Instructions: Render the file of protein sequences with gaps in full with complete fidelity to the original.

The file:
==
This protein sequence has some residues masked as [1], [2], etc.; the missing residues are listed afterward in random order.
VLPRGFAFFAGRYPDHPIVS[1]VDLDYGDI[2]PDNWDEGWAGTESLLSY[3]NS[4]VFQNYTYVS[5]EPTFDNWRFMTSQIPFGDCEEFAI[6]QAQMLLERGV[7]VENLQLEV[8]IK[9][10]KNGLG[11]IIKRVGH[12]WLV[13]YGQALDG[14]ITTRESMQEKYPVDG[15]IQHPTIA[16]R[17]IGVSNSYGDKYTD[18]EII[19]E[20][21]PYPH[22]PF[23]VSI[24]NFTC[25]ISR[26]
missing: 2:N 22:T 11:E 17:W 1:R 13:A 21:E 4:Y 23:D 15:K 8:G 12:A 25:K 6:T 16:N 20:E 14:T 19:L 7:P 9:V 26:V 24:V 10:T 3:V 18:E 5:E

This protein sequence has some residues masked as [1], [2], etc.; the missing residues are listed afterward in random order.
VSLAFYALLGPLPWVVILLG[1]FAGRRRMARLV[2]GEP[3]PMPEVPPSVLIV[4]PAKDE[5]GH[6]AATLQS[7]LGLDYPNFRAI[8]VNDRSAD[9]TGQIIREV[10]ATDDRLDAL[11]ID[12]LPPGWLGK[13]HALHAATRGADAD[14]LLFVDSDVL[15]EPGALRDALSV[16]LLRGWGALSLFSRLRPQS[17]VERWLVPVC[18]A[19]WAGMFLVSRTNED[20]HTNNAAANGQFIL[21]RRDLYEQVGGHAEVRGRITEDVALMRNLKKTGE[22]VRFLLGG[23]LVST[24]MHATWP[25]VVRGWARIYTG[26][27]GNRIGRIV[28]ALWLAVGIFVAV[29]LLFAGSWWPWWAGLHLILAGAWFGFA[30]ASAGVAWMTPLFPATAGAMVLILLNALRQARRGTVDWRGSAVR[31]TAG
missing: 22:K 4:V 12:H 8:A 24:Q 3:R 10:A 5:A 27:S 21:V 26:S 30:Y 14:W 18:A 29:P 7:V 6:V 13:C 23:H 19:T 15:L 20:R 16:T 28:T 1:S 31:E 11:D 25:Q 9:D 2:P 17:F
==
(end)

This protein sequence has some residues masked as [1], [2], etc.; the missing residues are listed afterward in random order.
VLPRGFAFFAGRYPDHPIVS[1]VDLDYGDI[2]PDNWDEGWAGTESLLSY[3]NS[4]VFQNYTYVS[5]EPTFDNWRFMTSQIPFGDCEEFAI[6]QAQMLLERGV[7]VENLQLEV[8]IK[9][10]KNGLG[11]IIKRVGH[12]WLV[13]YGQALDG[14]ITTRESMQEKYPVDG[15]IQHPTIA[16]R[17]IGVSNSYGDKYTD[18]EII[19]E[20][21]PYPH[22]PF[23]VSI[24]NFTC[25]ISR[26]
missing: 2:N 22:T 11:E 17:W 1:R 13:A 21:E 4:Y 23:D 15:K 8:G 12:A 25:K 6:T 16:N 20:E 14:T 19:L 7:P 9:V 26:V 24:V 10:T 3:V 18:E 5:E

This protein sequence has some residues masked as [1], [2], etc.; the missing residues are listed afterward in random order.
VSLAFYALLGPLPWVVILLG[1]FAGRRRMARLV[2]GEP[3]PMPEVPPSVLIV[4]PAKDE[5]GH[6]AATLQS[7]LGLDYPNFRAI[8]VNDRSAD[9]TGQIIREV[10]ATDDRLDAL[11]ID[12]LPPGWLGK[13]HALHAATRGADAD[14]LLFVDSDVL[15]EPGALRDALSV[16]LLRGWGALSLFSRLRPQS[17]VERWLVPVC[18]A[19]WAGMFLVSRTNED[20]HTNNAAANGQFIL[21]RRDLYEQVGGHAEVRGRITEDVALMRNLKKTGE[22]VRFLLGG[23]LVST[24]MHATWP[25]VVRGWARIYTG[26][27]GNRIGRIV[28]ALWLAVGIFVAV[29]LLFAGSWWPWWAGLHLILAGAWFGFA[30]ASAGVAWMTPLFPATAGAMVLILLNALRQARRGTVDWRGSAVR[31]TAG
missing: 22:K 4:V 12:H 8:A 24:Q 3:R 10:A 5:A 27:S 21:V 26:S 30:Y 14:W 18:A 29:P 7:V 6:V 13:C 23:H 19:T 15:L 20:R 16:T 28:T 1:S 31:E 11:D 25:Q 9:D 2:P 17:F